Ole Miss women’s basketball completes massive roster overhaul
Yolett McPhee-McCuin considers four hours a good night’s rest nowadays.
Ole Miss’ women’s basketball coach hopes she can return to a more normal sleep schedule soon, but there hasn’t been as much time for it lately. Team workouts, camps and hiring a staff have consumed a lot of her hours, but most of them have been spent scouring the country for recruits just so the Rebels could have a full complement of players in time for the summer when the NCAA allows coaches to work with their team for up to eight hours a week, four of which can be used for on-court instruction.
Because there’s roster turnover, and then there’s whatever you want to call what McPhee-McCuin inherited when she was hired to replace Matt Insell in April. Nine players from last season’s roster, including four of Ole Miss’ top five scorers, are gone with all but one deciding to transfer once Insell and the school mutually parted ways in March after a five-year tenure that ended with Ole Miss finishing last in the SEC with one league win.
Only one player Insell signed for next season — Georgia forward Iyanla Kitchens — is still around, but McPhee-McCuin has signed eight of her own to replace them all. Counting DePaul transfer Deja Cage, who will sit out next season to fulfill NCAA transfer rules, 64 percent of Ole Miss’ scholarship players are newcomers.
“It’s been exhausting, but at the same time, it’s been exciting because it’s new,” McPhee-McCuin said. “It’s different. It’s a new era. Usually sometimes coaches don’t get the freedom to bring in players right away, and we have. I choose to look at it glass half full.”
Spearheading McPhee-McCuin’s first recruiting class is a trio of graduate transfers that will be immediately eligible in guards Crystal Allen (UT-Arlington) and Marquia Turner (Cleveland State) and forward La’Karis Salter, who followed McPhee-McCuin from Jacksonville. Junior college transfer Shannon Dozier and freshman Taylor Smith will add backcourt depth while freshman Mahogany Matthews will join Kitchens in the frontcourt.
Another newcomer expected to make an immediate impact is former North Carolina signee Jhileiya Dunlap, who inked with Ole Miss on Thursday after averaging 13.2 points and 8.2 rebounds last season at Gulf Coast State. Ole Miss could sign one more player to reach the 15-scholarship limit for next season, but McPhee-McCuin said she will likely keep that spot open.
“There’s a strategy,” McPhee-McCuin said. “That’s why we went and got some fifth-year transfers as well as a transfer that will sit out from DePaul. And a couple of junior college kids just to stabilize the program so we’re not just young our first year.”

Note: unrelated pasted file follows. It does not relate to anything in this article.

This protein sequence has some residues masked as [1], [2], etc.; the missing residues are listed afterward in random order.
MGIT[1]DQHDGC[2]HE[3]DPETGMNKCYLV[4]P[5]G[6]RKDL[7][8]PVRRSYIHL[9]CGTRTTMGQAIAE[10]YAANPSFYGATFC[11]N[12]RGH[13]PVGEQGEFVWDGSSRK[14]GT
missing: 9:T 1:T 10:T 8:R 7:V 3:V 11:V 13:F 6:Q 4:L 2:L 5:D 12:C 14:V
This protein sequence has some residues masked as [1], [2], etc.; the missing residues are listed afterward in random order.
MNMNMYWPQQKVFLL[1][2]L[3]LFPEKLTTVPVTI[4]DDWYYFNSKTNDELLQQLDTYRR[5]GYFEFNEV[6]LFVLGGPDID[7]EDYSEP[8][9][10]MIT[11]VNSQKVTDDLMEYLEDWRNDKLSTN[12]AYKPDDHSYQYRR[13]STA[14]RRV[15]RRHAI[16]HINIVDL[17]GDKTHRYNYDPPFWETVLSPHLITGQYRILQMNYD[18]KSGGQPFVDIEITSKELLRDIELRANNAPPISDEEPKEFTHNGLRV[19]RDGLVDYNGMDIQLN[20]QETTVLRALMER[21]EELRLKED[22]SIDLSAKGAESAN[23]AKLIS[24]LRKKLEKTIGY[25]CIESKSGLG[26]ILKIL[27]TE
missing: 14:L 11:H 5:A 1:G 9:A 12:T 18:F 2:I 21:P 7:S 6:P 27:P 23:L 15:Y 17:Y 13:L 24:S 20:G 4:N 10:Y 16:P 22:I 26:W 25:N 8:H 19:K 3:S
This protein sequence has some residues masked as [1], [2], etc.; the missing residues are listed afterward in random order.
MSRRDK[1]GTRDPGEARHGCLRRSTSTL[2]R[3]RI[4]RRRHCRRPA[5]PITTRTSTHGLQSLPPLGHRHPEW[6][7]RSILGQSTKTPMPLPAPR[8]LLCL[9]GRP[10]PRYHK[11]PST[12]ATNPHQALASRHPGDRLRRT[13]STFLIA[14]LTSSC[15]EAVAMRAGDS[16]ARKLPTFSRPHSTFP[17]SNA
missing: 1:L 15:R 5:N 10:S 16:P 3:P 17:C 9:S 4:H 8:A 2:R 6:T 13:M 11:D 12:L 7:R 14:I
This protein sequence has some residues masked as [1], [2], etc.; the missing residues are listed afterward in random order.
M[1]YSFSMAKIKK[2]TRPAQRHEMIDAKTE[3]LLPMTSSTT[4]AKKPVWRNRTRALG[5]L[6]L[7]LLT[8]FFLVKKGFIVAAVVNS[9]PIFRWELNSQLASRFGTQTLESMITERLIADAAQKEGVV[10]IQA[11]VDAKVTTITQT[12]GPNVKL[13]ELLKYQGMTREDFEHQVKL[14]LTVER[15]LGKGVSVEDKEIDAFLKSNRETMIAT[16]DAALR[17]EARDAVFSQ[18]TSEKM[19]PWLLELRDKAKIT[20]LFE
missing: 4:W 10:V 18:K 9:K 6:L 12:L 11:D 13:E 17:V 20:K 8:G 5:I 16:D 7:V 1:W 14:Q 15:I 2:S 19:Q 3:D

McPhee-McCuin also had to recruit the players she inherited that weren’t sure what they wanted to do after the coaching change, including senior guard Shandricka Sessom, who was leading the Rebels in scoring before a torn ACL in December cut her season short. That meant making long drives or even hopping on a plane to sell her vision to players who ended up sticking around, though McPhee-McCuin isn’t complaining about having to travel as far west as Seattle and as far north as New York to construct her first roster with pieces both old and new.
“’I’m just built for this. This fits me. This suits me,” said McPhee-McCuin, who started her tenure at Jacksonville with back-to-back losing seasons before leading the Dolphins to the NCAA Tournament in 2016 as part of three straight postseason appearances. “I can tell you what, I’m not overwhelmed or depressed about it. … Did I think it would be at this large of a number? No. But at the same time, we’re just focusing on moving forward.”
McPhee-McCuin won’t get a look at her team in its entirety until the signees finish reporting to campus for the second summer session next week. Even then, summer workouts where fundamentals and skill work are the emphasis won’t tell her much.
She believes the group she’s assembled is more than capable of being competitive in a league that sent more than half its teams to the NCAA Tournament, but McPhee-McCuin is also being realistic as she starts the Rebels’ rebuilding process with more new faces than she anticipated.
“They will look like they enjoy what they’re doing, and I think that’s half the battle,” McPhee-McCuin said. “There’s a process. I’m not going to count myself out, but I’m also not going to say our goal is to win the SEC championship this year. My No. 1 goal is to give these seniors and the ones that stayed and trusted me the best experience they’ve ever had at Ole Miss. That’s the goal.”
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